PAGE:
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Favorite Quotes 2013 pt.5

  • Clients would rather have one good soul satisfying emotion than a dozen facts from a seller in making a critical decision.
  • Value added selling often ends up being value subtraction selling because the value was never validated by the customer.
  • Blessed is the sales person who having nothing more to say and add abstains from giving us worthy evidence of the fact.
  • The more valuable and important information you get from clients, the more they will trust the information you give them later on.
  • In sales a good scare (problem prompting) is often worth more than good advice.
  • Don't pursue "what could be" or "what should be" before you first really understand "what is not happening." The former is about you and the latter is about your client.
  • Success in sales often comes to those too busy to pitch and push because they're so busy trying to understand their customers.
  • The best time to handle an objection is before it starts. Full disclosure, transparency and being forthright dramatically reduces objections.
  • In sales negative motivations drive positive results, not positive motivations.
  • Question hard to make selling easier.
  • Be on a fact-finding missions instead of fact giving missions.
  • As long as you let your product define you, you will feel very little need in defining the customer's issues and challenges.
  • Customers do not have actionable problems until they can thoroughly convince you of that fact.
  • The more neutral your sales approach, the more sensitive information you will get. The more enthusiastic you are, the less important information you will get.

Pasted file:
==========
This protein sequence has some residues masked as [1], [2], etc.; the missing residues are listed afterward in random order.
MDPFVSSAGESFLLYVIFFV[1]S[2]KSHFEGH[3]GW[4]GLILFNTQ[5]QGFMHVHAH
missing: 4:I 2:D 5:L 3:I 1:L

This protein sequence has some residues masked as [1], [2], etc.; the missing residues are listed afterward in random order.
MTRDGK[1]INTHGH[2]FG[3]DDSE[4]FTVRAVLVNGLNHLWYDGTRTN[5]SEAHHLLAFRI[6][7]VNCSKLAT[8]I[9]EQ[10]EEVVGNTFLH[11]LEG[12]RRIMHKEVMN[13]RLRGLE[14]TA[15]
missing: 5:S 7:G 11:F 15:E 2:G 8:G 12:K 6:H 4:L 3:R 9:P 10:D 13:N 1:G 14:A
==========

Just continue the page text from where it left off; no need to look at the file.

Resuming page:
• If you can't find problems then you need to breath new life into the everyday problems of your customers.
  • Stop putting icing on the cake of your solutions and start putting fuel on the burning problems of your customer.
  • Play to your prospects fears, risks and liabilities, before you play to their hopes and their dreams.
  • The more inclined you are to not take the time to understand your customer, the more inclined they are in not taking the time to understand your solution.
  • Take the sting out of rejection and preempt it by disqualifying poor prospects before they disqualify you.
  • Conventional sellers too often are so busy looking for white flags (buying signals), while virtually ignoring all the red flags (deal stoppers).
  • Conventional sellers too often go into a sales call with a quote closed mind. "They are too emotionally invested in a positive outcome and at the same time worried about a negative outcome.
  • Customers buy in spite of the hardball approach of selling, not because of it.
  • If you want to do a product justification to benefit yourself you begin at the end. If you want to do a problem justification for your client you begin at the beginning.
  • Customer connect with you more effectively and emotionally with you when you describe what they aren't getting as opposed to what they could be getting (your solution).
  • How you demonstrate your understanding of your customer's business issues often is a better preview of your product offering than the actual demonstration of your solution.
  • Feature and benefit selling is so overrated because sameness is so overrated.
  • Today traditional sellers are being dismissed as a contradiction in terms; they bring valuable information that can be easily and quickly acquired elsewhere.
  • "You solve customer's problems from customer's goals down, not product features up, says Josh Costello.
  • The perfect storm in a sales call; no dough, no will, no authority, no problems, no time – all equals no sale.
Richard Farrell is President of Tangent Knowledge Systems, a national sales development and training firm based in Chicago. He is the author of the upcoming book Selling has Nothing to do with Selling. He trains and speaks around the world and has authored many articles on his unique non-selling sales posture.

Phone: 773-404-7915
EMail: rfarrell@tangentknowledge.com
Web: https://tangentknowledge.com